On Friday, 18 July, I took part in Mandela Day – an annual international day in honour of Nelson Mandela – for the very first time. 67 minutes performing an act of kindness to honour the 67 years Madiba spent fighting for social justice. Seems a little inadequate, doesn’t it?
It was this very attitude that had kept me away from small acts of kindness for most of my young adult life. I wanted to make a real difference. So I would spend my time wondering how to change the world, then realize how much bigger the problems were, and be left disenchanted, overwhelmed and exhausted by the state of affairs. Then came the feelings of inadequacy and insignificance. Then good old apathy – that feeling, or lack thereof, that’s been dubbed the plague of our generation by some of the people that raised us.
Recently, I’ve been inspired by a Ponte-based organisation, Dlala Nje that’s doing some cool, fun stuff (which you should check out!) in order to run their community centre for Ponte residents. I was clearly less of a visionary in the business of meaningful contributions, so I decided to jump on a bandwagon that was already moving, bringing along some equally complacent individuals for the ride.
In collaboration with Maboneng’s MainStreetWalks, Dlala Nje organised a walk from Ponte in Hillbrow, to MOAD (Musuem of African Design) in the Maboneng Precinct, during which Ponte kids and volunteers would hand out blankets and warm clothing to the homeless. And whilst the actual walk wasn’t quite as daunting as I expected, the entire experience left me feeling a little odd whilst my brain got twisted in some serious thought gymnastics.
There was no doubt I had done some good. I helped someone get through a winter’s night a little easier than before my act of altruism. And even that tiny act of kindness made a difference in someone’s life.
But what really caught me off-guard was the feeling of awkwardness. Did the individuals on the receiving end care whether the act of giving was faceless or personal? Did they care to tell their stories? Or would they simply tell a story to fulfil my need to feel a connection beyond the simple act of giving? Would it make any difference? Was it acceptable to take a picture? Or feel nervous and a little uncomfortable? For some the solution is easy: “Do what you’re comfortable with. Charity is charity.” And although I see the merit in this solution, I can’t help but wonder what’s often been left uninvestigated, even if it does not alter the fundamental nature of kind acts.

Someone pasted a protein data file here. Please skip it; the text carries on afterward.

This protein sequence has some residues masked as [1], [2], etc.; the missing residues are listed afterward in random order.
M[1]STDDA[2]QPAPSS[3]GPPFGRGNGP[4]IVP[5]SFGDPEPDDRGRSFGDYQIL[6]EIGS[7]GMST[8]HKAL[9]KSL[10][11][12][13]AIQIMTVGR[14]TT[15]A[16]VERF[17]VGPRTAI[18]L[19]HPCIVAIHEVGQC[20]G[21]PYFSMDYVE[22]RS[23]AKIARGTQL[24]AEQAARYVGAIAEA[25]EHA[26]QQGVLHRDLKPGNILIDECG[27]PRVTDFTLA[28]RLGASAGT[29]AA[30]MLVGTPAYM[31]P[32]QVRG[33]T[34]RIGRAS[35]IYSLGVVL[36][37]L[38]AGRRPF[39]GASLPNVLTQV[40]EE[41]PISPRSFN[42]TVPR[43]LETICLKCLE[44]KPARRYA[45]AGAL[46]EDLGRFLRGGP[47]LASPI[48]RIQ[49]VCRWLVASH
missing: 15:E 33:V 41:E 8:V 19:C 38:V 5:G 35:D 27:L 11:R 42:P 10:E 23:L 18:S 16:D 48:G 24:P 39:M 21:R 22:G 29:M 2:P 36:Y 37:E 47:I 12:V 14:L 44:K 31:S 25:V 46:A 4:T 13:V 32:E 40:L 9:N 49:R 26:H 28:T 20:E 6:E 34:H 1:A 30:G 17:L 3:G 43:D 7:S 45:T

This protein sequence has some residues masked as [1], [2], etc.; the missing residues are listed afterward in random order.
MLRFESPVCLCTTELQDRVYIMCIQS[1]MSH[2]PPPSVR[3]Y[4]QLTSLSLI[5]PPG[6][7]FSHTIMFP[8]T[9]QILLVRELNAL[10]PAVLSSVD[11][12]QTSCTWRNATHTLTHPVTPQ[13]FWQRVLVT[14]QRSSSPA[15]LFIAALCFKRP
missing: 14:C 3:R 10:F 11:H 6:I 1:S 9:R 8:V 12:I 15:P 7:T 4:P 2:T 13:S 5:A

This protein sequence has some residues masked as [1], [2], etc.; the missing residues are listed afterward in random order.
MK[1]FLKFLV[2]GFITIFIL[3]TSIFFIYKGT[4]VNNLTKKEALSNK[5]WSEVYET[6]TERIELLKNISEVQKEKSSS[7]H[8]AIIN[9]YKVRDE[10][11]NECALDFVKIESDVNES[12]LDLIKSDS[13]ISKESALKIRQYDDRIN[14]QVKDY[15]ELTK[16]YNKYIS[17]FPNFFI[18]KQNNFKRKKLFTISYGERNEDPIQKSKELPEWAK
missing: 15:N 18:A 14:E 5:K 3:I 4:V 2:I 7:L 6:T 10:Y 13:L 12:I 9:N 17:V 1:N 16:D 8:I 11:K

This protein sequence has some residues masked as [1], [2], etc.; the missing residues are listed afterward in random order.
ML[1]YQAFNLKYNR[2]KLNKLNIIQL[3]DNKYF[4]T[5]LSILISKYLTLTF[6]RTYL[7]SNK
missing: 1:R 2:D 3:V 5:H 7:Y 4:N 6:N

Charity, at least for me, is incredibly awkward. But I understand now that it needs to be done and that my 67 minutes of discomforting realisations are incomparable to a life of discomfort. There will never be enough blankets to keep the homeless warm every winter, and I will feel that with every additional blanket I give, but at least I know what it feels like to fully comprehend the necessity of regular kind acts. That lesson alone was enough for me: understanding how much more needs to be done, how little it costs me, and how much it matters.
Check out my review of one of Dlala Nje’s initiatives, “This is Hillbrow!”, a walking tour of Ponte City and Hillbrow. Click here.
Also check out a Dlala Nje blog entry about Mandela Day gone capitalist, titled “What did you really do on Mandela Day. Click here.